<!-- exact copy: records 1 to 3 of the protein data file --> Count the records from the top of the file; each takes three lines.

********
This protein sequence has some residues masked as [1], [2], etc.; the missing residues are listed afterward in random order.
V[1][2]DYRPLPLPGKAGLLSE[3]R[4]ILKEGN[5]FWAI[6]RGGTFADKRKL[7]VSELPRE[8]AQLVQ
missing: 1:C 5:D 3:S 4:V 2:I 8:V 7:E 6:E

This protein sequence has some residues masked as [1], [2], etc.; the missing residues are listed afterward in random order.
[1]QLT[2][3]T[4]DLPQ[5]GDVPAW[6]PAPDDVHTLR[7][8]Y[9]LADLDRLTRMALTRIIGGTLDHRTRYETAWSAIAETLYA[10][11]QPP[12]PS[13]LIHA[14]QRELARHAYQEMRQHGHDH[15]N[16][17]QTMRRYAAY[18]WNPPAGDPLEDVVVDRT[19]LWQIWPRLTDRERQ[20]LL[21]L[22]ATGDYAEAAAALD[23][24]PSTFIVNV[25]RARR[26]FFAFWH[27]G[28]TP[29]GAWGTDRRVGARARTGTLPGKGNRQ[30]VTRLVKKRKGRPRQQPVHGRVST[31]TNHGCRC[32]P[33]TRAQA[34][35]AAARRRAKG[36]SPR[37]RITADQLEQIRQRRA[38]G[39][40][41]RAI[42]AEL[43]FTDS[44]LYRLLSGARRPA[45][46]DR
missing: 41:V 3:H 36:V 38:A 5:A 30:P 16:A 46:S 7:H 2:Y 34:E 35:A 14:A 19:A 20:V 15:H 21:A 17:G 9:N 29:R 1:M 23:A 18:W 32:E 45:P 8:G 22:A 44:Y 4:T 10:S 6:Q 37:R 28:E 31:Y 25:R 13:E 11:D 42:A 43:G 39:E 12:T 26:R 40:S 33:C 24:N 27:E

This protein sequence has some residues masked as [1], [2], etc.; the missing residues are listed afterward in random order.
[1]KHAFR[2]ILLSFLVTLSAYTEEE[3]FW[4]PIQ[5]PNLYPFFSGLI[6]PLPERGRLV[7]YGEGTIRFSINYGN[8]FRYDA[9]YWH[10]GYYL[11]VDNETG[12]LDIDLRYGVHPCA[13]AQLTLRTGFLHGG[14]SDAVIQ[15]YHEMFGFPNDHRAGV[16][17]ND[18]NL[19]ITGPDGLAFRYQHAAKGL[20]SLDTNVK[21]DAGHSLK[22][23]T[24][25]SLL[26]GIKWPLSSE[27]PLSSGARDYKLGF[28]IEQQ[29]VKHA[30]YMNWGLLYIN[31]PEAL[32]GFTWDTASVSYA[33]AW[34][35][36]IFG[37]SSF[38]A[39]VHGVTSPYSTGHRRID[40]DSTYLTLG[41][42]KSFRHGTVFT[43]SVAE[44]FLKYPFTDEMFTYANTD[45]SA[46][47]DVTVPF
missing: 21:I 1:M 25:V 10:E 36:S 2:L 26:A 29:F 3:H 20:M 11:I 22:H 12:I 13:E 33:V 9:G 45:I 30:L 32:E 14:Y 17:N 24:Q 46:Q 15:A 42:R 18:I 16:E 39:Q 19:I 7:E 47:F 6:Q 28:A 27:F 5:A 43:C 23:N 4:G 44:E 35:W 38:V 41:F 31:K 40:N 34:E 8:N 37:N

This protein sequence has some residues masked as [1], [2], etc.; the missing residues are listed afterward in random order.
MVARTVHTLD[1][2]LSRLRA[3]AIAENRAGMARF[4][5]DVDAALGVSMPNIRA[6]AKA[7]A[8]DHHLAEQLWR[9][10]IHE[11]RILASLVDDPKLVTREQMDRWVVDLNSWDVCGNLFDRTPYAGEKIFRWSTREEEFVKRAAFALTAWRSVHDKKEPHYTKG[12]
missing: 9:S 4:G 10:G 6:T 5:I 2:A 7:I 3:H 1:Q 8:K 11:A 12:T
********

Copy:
This protein sequence has some residues masked as [1], [2], etc.; the missing residues are listed afterward in random order.
V[1][2]DYRPLPLPGKAGLLSE[3]R[4]ILKEGN[5]FWAI[6]RGGTFADKRKL[7]VSELPRE[8]AQLVQ
missing: 1:C 5:D 3:S 4:V 2:I 8:V 7:E 6:E

This protein sequence has some residues masked as [1], [2], etc.; the missing residues are listed afterward in random order.
[1]QLT[2][3]T[4]DLPQ[5]GDVPAW[6]PAPDDVHTLR[7][8]Y[9]LADLDRLTRMALTRIIGGTLDHRTRYETAWSAIAETLYA[10][11]QPP[12]PS[13]LIHA[14]QRELARHAYQEMRQHGHDH[15]N[16][17]QTMRRYAAY[18]WNPPAGDPLEDVVVDRT[19]LWQIWPRLTDRERQ[20]LL[21]L[22]ATGDYAEAAAALD[23][24]PSTFIVNV[25]RARR[26]FFAFWH[27]G[28]TP[29]GAWGTDRRVGARARTGTLPGKGNRQ[30]VTRLVKKRKGRPRQQPVHGRVST[31]TNHGCRC[32]P[33]TRAQA[34][35]AAARRRAKG[36]SPR[37]RITADQLEQIRQRRA[38]G[39][40][41]RAI[42]AEL[43]FTDS[44]LYRLLSGARRPA[45][46]DR
missing: 41:V 3:H 36:V 38:A 5:A 30:P 16:A 46:S 7:H 2:Y 34:E 35:A 14:A 19:A 20:V 15:H 21:A 17:G 9:N 29:R 1:M 23:A 18:W 32:E 45:P 8:G 22:A 44:Y 4:T 10:S 6:Q 37:R 28:E 31:Y 25:R 13:E 11:D 42:A 43:G 39:E 12:T 26:R 40:S 33:C 24:N 27:E

This protein sequence has some residues masked as [1], [2], etc.; the missing residues are listed afterward in random order.
[1]KHAFR[2]ILLSFLVTLSAYTEEE[3]FW[4]PIQ[5]PNLYPFFSGLI[6]PLPERGRLV[7]YGEGTIRFSINYGN[8]FRYDA[9]YWH[10]GYYL[11]VDNETG[12]LDIDLRYGVHPCA[13]AQLTLRTGFLHGG[14]SDAVIQ[15]YHEMFGFPNDHRAGV[16][17]ND[18]NL[19]ITGPDGLAFRYQHAAKGL[20]SLDTNVK[21]DAGHSLK[22][23]T[24][25]SLL[26]GIKWPLSSE[27]PLSSGARDYKLGF[28]IEQQ[29]VKHA[30]YMNWGLLYIN[31]PEAL[32]GFTWDTASVSYA[33]AW[34][35][36]IFG[37]SSF[38]A[39]VHGVTSPYSTGHRRID[40]DSTYLTLG[41][42]KSFRHGTVFT[43]SVAE[44]FLKYPFTDEMFTYANTD[45]SA[46][47]DVTVPF
missing: 21:I 1:M 25:V 10:E 36:S 2:L 26:A 29:F 3:H 20:M 11:I 22:H 12:I 13:E 33:V 9:G 45:I 30:L 32:E 14:Y 17:N 24:Q 46:Q 15:A 42:R 18:I 16:E 39:Q 19:I 7:E 47:F 6:Q 28:A 27:F 5:A 43:C 23:N 4:G 44:E 35:W 38:V 41:F 31:K 40:N 34:E 8:N 37:N